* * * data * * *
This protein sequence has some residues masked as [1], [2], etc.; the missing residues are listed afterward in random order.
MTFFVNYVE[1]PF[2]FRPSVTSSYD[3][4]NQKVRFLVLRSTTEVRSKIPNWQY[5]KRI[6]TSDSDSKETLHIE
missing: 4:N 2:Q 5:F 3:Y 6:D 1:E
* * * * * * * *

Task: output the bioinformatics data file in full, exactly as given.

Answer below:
This protein sequence has some residues masked as [1], [2], etc.; the missing residues are listed afterward in random order.
MTFFVNYVE[1]PF[2]FRPSVTSSYD[3][4]NQKVRFLVLRSTTEVRSKIPNWQY[5]KRI[6]TSDSDSKETLHIE
missing: 4:N 2:Q 5:F 3:Y 6:D 1:E